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IMBC panel: the marketplace for marinas

The 2008 marina market is a good news/bad news story. “Marina operating income held up in 2008,” said Jed Harris, a principal in Marina Sales LLC, of Portland, Maine. “Most people were off just 5 to 10 percent, if they didn’t have a boat sales component.”

Harris was part of a panel discussion Monday at the International Marina and Boatyard Conference in Fort Lauderdale.

If a marina relied heavily on boat sales revenue, then 2008 was probably a struggle, he said. Harris forecasts a tougher year ahead for all marinas, as the aftershocks from the quake on Wall Street rumble through Main Street.

“It’s going to have an effect,” he said.

Sales of marinas are difficult, but not impossible, others on the panel said. The gap between what sellers hope to get for their marinas and what buyers expect to pay is still large, said broker Karen Calvacca, of Waterfront Investment Properties, Newburyport, Mass.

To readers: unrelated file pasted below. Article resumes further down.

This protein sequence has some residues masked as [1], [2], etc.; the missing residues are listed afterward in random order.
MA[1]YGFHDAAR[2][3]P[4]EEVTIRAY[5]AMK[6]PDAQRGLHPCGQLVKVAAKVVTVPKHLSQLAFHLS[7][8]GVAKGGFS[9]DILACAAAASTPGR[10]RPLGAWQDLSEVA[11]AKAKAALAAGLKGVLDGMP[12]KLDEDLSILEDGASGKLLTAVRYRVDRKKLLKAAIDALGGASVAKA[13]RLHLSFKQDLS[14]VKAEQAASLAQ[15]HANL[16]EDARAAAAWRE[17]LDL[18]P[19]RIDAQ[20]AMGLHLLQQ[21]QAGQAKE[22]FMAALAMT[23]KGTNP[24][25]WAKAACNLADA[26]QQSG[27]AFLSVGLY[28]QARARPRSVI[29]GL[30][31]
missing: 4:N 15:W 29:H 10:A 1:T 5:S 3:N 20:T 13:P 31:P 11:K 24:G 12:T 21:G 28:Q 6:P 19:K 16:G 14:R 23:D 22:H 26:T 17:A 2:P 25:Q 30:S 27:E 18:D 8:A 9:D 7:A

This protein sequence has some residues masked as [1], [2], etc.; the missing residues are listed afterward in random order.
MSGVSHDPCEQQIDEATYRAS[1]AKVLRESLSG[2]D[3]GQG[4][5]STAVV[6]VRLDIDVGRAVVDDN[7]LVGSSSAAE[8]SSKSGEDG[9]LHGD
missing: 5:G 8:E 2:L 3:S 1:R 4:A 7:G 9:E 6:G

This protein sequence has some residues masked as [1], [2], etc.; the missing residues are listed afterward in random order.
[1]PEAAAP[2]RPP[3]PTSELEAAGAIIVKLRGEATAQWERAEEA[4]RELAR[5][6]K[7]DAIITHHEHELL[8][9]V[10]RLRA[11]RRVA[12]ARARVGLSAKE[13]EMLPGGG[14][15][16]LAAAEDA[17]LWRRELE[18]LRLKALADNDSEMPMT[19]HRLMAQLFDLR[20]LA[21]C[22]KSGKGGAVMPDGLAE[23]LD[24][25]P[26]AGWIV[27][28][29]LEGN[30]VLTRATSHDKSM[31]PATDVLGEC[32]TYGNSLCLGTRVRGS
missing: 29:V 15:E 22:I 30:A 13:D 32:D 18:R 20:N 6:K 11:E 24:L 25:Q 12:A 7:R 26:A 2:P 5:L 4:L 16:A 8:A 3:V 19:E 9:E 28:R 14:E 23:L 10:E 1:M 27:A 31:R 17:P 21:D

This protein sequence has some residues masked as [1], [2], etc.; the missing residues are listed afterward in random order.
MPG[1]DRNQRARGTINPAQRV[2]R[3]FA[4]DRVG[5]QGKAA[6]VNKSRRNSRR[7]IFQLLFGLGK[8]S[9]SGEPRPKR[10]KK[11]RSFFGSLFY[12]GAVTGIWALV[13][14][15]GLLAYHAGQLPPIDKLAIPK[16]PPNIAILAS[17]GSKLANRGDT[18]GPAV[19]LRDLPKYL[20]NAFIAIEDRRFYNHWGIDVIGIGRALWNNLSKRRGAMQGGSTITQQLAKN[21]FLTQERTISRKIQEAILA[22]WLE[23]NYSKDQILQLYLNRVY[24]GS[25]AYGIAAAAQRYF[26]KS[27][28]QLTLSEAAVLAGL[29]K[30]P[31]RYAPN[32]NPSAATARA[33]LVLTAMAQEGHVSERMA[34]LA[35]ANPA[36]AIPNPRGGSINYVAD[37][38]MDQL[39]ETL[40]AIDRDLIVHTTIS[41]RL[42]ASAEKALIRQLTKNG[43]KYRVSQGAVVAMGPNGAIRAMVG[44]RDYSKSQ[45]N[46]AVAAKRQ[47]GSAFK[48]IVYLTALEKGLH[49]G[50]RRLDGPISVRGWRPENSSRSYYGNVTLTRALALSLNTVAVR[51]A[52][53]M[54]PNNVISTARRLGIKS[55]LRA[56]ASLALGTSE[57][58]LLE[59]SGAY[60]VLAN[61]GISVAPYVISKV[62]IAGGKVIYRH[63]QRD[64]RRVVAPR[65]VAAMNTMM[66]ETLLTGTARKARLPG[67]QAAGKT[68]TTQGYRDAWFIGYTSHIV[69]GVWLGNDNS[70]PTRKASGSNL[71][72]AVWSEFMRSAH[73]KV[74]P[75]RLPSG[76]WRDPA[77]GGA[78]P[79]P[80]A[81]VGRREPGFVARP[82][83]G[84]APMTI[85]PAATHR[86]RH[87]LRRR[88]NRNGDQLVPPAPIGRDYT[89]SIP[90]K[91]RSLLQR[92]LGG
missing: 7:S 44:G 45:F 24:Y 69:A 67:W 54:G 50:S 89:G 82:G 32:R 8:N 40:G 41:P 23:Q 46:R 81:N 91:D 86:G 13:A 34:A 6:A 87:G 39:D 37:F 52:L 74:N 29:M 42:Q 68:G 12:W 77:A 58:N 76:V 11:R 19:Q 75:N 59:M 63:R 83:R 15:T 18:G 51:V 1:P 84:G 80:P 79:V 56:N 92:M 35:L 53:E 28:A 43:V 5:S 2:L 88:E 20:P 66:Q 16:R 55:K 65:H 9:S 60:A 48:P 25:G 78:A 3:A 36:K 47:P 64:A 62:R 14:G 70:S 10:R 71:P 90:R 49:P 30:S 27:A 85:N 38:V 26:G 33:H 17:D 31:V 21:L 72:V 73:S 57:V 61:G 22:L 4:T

The capitalization rate — a figure used to estimate the value of income-producing property by dividing net operating income into sales price — is probably 8 to 10 now instead of 5 to 6, which is what it was a couple years ago, Calvacca said. That means lower sales prices now.

“No more valuations through the roof,” she said.

Owners probably will have to help finance marina sales (owner financing), spend nine months or more negotiating, and carefully document revenue streams. “Financials are going to drive the sale,” said Marc Anton, another principal in Marina Sales LLC.

Most national lenders have gotten out of the business of financing marina sales, so owners must beat the bushes for financing, probably from a local lender.

“The money is out there, but it’s like finding a needle in a haystack,” said Andrew Cantor, president of NorthPoint Marina Finance Corp., of Alpharetta, Ga.

Polly Fuqua, president of Eye on the Market LLC in Knoxville, Tenn., helped an owner find a buyer and lender for the sale of Elm Hill Marina in Nashville, Tenn., recently for $11.25 million, but she said it was a unique property: 170 acres, 668 slips, a 21-year lease with the Army Corps of Engineers, permits to build 300 more slips, numerous revenue streams, and a long waiting list for slips.

“The basic cash flow is the way you’re going to get your loan,” she said.

— Jim Flannery

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